South Carolina governor Henry McMaster doesn’t get a lot of “wins.” As of this writing, his signature accomplishment since taking office in 2017 was landing a deal with the National Football League (NFL)’s Carolina Panthers to move the team’s practice facility and corporate offices to York county.
Never mind that this agreement is a textbook, taxpayer-funded crony capitalist giveaway to a liberal billionaire, or that its jobs numbers were grossly inflated … or that the practice facility the Panthers are abandoning is located in Spartanburg, S.C. (which will lose jobs).
All McMaster cared about was a ribbon cutting …
Fast-forward to this year, when McMaster is pushing state lawmakers to approve yet another ill-conceived extension of corporate welfare – this time to the world’s largest winemaker.
As I reported earlier this month, Modesto, California-based E&J Gallo Winery wants to create an east coast distribution hub in Chester county – a project it says will create 500 jobs and bring $400 million worth of capital investment to the state.
Should you trust those numbers, though? Hell no … nor should you trust the S.C. Department of Commerce to recover your money from Gallo (or any other company) once it fails to deliver on its promises.
“Commerce been busted lying about job creation and investment estimates in the past, but the agency has also failed to hold corporations accountable when they renege on their promise,” I wrote in my last treatment of this issue.
As mentioned, Gallo is the world’s largest winery – doing an estimated $5 billion in annual sales and capturing approximately 22 percent of the nation’s wine market. Its share of the South Carolina market is approaching 40 percent.
It doesn’t need a taxpayer bailout, in other words …
Nor does Gallo need South Carolina lawmakers to rewrite state liquor laws in the hopes of giving the company an unfair competitive advantage over mom and pop retailers struggling to survive during the coronavirus pandemic.
But that is exactly what is happening …
After economists told state leaders in no uncertain terms last fall that they needed to reform our tax code to target individual income earners and small businesses – rather than doling out more subsidies to large corporations – our “Republican” governor and GOP lawmakers are robbing from those very people to pay for yet another giveaway to a left-leaning out-of-state interests.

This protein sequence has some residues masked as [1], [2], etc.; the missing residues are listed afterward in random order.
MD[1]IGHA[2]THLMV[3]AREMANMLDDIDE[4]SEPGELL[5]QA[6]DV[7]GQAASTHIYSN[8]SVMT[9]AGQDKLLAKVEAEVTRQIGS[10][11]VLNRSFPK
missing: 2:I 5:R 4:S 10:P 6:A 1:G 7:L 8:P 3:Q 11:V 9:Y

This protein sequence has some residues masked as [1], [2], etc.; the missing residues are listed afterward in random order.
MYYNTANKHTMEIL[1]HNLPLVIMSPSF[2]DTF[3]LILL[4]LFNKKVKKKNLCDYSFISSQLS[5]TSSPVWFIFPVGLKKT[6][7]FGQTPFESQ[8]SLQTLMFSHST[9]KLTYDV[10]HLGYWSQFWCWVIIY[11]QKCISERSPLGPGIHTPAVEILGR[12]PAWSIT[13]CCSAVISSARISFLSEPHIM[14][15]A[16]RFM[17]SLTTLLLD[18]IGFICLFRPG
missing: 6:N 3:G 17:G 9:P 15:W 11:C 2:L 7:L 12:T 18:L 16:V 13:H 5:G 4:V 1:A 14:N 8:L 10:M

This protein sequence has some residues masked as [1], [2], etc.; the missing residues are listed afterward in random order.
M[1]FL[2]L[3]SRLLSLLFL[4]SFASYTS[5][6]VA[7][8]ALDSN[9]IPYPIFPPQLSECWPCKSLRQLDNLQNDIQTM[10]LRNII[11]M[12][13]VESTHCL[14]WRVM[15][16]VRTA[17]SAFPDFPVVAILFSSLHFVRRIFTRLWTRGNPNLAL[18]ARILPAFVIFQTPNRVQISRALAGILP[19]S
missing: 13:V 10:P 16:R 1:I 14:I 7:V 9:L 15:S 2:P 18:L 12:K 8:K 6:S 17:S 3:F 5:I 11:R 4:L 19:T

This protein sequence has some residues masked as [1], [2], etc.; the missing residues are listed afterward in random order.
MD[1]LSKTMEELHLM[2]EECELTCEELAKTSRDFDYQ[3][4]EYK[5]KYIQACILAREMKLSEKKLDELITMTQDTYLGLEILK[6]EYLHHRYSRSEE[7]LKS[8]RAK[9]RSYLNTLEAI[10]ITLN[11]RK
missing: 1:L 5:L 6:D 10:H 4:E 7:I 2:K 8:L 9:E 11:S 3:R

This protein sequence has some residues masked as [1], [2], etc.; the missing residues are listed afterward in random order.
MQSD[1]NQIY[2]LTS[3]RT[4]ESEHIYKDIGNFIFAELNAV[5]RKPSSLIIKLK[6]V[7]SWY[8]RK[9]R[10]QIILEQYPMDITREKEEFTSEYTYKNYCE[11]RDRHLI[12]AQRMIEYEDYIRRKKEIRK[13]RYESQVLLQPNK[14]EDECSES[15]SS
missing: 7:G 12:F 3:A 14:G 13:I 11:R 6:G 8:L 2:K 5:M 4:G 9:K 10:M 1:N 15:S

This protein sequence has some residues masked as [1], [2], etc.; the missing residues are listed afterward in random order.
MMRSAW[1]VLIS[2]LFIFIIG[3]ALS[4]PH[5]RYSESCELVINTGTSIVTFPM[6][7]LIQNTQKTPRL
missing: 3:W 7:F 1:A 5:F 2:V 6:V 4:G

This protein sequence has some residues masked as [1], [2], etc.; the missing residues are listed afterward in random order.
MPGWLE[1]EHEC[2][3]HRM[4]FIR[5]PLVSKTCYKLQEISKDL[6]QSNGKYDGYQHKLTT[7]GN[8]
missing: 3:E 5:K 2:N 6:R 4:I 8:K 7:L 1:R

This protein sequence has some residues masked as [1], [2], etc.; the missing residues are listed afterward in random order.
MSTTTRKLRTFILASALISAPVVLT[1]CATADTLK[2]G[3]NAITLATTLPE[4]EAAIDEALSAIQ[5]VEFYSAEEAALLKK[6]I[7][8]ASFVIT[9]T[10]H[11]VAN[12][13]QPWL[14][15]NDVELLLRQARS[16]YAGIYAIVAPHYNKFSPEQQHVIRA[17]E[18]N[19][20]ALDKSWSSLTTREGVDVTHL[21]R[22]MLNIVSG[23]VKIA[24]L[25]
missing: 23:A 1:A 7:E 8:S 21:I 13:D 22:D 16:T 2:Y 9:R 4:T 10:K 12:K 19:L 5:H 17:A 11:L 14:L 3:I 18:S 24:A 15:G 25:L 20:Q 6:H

And as I noted previously, this handout comes with an equally damaging catch …
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Regular readers of this news outlet are well aware that powerful, politically connected alcohol interests have been working for years to undermine the Palmetto State’s existing liquor laws – which maintain a level playing field for retailers large and small. While not perfect, these laws generally promote fair competition – preventing wealthy, well-connected firms from exploiting unfair competitive advantages.
Such exploitation would lead to higher prices and a lack of choice for consumers, something I’ve been writing about for years.
As noted earlier this month,Gallo is insisting lawmakers pass legislation allowing it to open four “satellite” locations across the state. The company claims these satellite locations would be mere “tasting rooms” focused on educating the public on the vintages being churned out at its new “winery.” In reality, though, these locations would be storefronts – stocking and selling the entire inventory of Gallo products.